The ancient Chinese had advanced arithmetic studies dating from the Shang Dynasty and continuing through the Tang Dynasty, from basic numbers to advanced algebra. The ancient Chinese used a positional notation similar to that of the Greeks. Since they also lacked a symbol for zero, they had one set of symbols for the units place, and a second set for the tens place. For the hundreds place they then reused the symbols for the units place, and so on. Their symbols were based on the ancient counting rods. It is a complicated question to determine exactly when the Chinese started calculating with positional representation, but it was definitely before 400 BC.^{[4]} The ancient Chinese were the first to meaningfully discover, understand, and apply negative numbers as explained in the *Nine Chapters on the Mathematical Art* (*Jiuzhang Suanshu*), which was written by Liu Hui.

The gradual development of the Hindu–Arabic numeral system independently devised the place-value concept and positional notation, which combined the simpler methods for computations with a decimal base and the use of a digit representing 0. This allowed the system to consistently represent both large and small integers. This approach eventually replaced all other systems. In the early 6th century AD, the Indian mathematician Aryabhata incorporated an existing version of this system in his work, and experimented with different notations. In the 7th century, Brahmagupta established the use of 0 as a separate number and determined the results for multiplication, division, addition and subtraction of zero and all other numbers, except for the result of division by 0. His contemporary, the Syriac bishop Severus Sebokht (650 AD) said, "Indians possess a method of calculation that no word can praise enough. Their rational system of mathematics, or of their method of calculation. I mean the system using nine symbols."^{[5]} The Arabs also learned this new method and called it *hesab*.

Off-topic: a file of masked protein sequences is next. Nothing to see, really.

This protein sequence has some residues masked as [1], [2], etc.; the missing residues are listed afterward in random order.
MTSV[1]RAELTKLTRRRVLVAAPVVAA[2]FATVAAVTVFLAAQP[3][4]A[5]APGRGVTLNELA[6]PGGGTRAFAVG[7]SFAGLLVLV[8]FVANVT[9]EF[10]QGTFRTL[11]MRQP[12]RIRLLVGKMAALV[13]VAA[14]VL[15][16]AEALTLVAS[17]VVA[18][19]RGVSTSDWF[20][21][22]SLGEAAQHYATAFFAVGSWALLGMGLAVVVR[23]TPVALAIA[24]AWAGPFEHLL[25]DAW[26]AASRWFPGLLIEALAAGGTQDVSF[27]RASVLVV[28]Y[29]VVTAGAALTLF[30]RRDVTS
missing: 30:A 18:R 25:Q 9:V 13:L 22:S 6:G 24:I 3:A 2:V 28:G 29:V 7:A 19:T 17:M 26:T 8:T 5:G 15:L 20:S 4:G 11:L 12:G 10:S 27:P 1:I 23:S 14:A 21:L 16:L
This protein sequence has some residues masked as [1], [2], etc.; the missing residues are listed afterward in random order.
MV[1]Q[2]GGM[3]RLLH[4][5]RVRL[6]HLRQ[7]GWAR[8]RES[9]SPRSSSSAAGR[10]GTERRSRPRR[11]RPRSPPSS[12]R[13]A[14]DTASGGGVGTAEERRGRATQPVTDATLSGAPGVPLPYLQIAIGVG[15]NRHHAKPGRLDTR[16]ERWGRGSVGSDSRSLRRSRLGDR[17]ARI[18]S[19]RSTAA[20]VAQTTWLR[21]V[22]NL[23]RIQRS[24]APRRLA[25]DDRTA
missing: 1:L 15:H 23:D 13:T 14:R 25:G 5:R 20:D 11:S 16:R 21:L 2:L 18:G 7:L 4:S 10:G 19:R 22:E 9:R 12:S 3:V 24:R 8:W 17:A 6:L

Leibniz's

Stepped Reckoner was the first calculator that could perform all four arithmetic operations.

Although the Codex Vigilanus described an early form of Arabic numerals (omitting 0) by 976 AD, Leonardo of Pisa (Fibonacci) was primarily responsible for spreading their use throughout Europe after the publication of his book *Liber Abaci* in 1202. He wrote, "The method of the Indians (Latin *Modus Indoram*) surpasses any known method to compute. It's a marvelous method. They do their computations using nine figures and symbol zero".^{[6]}

In the Middle Ages, arithmetic was one of the seven liberal arts taught in universities.

The flourishing of algebra in the medieval Islamic world and in Renaissance Europe was an outgrowth of the enormous simplification of computation through decimal notation.

Various types of tools have been invented and widely used to assist in numeric calculations. Before Renaissance, they were various types of abaci. More recent examples include slide rules, nomograms and mechanical calculators, such as Pascal's calculator. At present, they have been supplanted by electronic calculators and computers.